The thermoMETER CT series of IR temperature sensors have a modular design and can be used for a broad range of applications in non-contact temperature measurement. From low temperatures that are common in laboratories or cooling chains to the highest temperatures in blast furnaces and hot molten metals, these IR sensors provide reliable and precise measurement. Thanks to their compact design, the temperature sensors can be incorporated in applications with limited installation space, such as in the manufacture of very small devices, machine building, or OEM applications with multiple infrared measuring positions. The characteristic features of the thermoMETER product series are high precision, high resolution, and fast response times. IR sensors from Micro-Epsilon are the preferred choice to obtain reliable measurements, specifically with temperature-critical applications.

A Diverse Range of Applications Are Possible for Temperature Monitoring in Production Processes

Injection Molding

During the manufacture of injection-molded plastic parts, thermal imaging cameras allow the monitoring of product quality, specifically with respect to stability and accuracy of fit. The inspection of the cooling process is a crucial factor that guarantees the consistency of material densities within the injection-molded parts. Inhomogeneous cooling can lead to variations in material densities and can have undesirable effects on the material characteristics. In addition, unfinished molded parts that remain undetected upon visual inspection are immediately identified.

For the monitoring process, a component is conveyed directly in front of the thermal imaging camera at the time of the production process with the help of an automatic handling system for removal and storage of components, which are usually fitted in advanced injection molding systems. The moldCONTROL thermal imager is the inline thermography system used for component testing and allows continuous, rapid and cost-effective quality inspection of molded plastic parts directly in the processing line.

Injection Molding

The moldCONTROL is an inline thermography system for detecting changes in quality in the injection molding process. The compact thermal imager detects the entire part and inspects it to predefined parameters during the production process. A good/bad decision is made based on the identified reference values.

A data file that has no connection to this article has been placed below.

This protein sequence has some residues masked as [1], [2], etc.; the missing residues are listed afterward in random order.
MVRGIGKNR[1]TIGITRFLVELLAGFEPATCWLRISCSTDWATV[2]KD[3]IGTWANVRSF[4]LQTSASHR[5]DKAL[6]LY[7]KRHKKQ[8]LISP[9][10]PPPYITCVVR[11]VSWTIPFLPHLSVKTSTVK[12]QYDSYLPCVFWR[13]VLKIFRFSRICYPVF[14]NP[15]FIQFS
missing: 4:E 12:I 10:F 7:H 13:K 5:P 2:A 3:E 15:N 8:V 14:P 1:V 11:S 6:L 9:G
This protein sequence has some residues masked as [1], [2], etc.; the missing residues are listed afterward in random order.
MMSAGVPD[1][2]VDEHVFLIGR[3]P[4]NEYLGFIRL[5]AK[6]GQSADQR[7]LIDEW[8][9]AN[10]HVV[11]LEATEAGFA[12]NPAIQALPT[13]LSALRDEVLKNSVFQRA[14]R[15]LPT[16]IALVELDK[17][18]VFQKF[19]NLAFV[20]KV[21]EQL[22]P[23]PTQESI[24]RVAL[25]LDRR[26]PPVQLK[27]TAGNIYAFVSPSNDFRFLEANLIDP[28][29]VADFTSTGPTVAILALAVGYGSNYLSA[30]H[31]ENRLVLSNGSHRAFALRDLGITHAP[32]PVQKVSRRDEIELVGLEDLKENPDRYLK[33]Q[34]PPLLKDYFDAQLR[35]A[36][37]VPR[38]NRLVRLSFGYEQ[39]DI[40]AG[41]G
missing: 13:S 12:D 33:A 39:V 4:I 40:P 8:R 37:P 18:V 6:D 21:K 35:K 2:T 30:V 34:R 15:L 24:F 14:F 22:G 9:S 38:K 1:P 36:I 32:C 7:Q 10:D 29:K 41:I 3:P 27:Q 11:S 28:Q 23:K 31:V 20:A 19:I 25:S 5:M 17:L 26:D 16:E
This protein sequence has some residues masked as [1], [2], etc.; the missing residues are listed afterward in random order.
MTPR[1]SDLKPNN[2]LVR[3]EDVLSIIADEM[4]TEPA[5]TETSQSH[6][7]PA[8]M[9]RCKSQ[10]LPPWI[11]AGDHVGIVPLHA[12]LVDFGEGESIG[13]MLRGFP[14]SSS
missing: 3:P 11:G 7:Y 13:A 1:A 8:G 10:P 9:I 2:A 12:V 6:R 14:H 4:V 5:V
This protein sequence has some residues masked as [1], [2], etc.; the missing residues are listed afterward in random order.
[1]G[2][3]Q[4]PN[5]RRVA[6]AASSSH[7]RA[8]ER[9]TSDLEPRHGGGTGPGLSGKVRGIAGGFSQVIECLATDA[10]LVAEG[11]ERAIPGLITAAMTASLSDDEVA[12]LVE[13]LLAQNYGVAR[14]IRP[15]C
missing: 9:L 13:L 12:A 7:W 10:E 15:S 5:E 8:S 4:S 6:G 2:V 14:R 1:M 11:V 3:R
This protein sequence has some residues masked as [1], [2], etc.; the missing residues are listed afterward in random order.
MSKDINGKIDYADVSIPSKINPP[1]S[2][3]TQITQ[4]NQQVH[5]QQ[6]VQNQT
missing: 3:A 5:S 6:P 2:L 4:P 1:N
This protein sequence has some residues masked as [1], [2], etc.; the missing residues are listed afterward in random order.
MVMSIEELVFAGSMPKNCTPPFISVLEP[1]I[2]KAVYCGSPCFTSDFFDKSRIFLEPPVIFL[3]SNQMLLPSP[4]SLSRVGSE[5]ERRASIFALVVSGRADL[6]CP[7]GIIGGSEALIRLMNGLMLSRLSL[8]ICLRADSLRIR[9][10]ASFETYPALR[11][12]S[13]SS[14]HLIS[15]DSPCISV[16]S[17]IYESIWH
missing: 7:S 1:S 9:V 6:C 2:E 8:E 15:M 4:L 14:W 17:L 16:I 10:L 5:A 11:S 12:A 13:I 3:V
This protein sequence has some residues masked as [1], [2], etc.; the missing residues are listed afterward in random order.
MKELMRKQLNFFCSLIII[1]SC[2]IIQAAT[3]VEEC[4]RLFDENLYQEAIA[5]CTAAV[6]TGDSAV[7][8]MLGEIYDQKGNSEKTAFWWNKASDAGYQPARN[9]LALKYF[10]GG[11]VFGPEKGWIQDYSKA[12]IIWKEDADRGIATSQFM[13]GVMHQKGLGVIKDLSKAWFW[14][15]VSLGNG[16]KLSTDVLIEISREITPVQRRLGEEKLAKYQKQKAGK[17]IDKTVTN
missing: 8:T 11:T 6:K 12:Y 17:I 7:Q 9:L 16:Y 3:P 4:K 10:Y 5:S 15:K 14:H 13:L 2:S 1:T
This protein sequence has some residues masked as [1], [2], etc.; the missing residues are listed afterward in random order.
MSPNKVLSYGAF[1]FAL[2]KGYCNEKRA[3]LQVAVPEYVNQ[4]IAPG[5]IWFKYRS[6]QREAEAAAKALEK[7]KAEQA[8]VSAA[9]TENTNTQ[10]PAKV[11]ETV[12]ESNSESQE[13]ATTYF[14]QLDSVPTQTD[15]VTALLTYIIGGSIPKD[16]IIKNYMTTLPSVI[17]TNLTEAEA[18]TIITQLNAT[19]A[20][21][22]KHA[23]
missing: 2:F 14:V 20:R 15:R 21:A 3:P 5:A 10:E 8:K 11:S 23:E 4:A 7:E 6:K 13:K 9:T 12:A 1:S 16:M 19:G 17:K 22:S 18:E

This system solution includes a thermoIMAGER infrared camera, a ready-to-use industrial PC, the moldCONTROL software, and a communication interface for machines. The moldCONTROL thermal imager can be incorporated into prevalent removal systems and machine control systems at a reasonable cost. The main advantages of this inline thermography system are the early recognition of quality fluctuations and, based on the measured values, a more rapid production start-up along with optimal tool temperature adjustment to minimize the production of waste.

plastics processing

In plastics processing, only precise temperature control ensures high, consistent product quality. The process is monitored using non-contact, infrared temperature measurement methods based on pyrometers for pinpoint measurements and infrared cameras for overall measurements.

Blown Film Extrusion

Using blown film extrusion, the tubular film’s temperature should be measured precisely at various points to guarantee consistency and high product quality, as well as to reduce waste. The position of the frost line is a deciding factor that can prevent blocking of the take-off rollers if detected precisely.

Blown Film Extrusion

With blown film extrusion, the temperature of the tubular film must be measured precisely at different points in order to ensure high product quality, consistency and to minimize waste.


Thermoforming of plastic sheets and films made of thermoplastics involves heating the material in the molding machine until the material is plasticized. On achieving a predefined temperature, the material is sucked into a predefined mold through a vacuum. The heating time is dependent on the material itself as well as on the material surface. For instance, dark plastics can be heated more rapidly compared to light-colored plastics, which implies that reliable temperature control is crucial. Else, the temperature would have to be detected in different, expensive test runs, which can be avoided by non-contact temperature monitoring.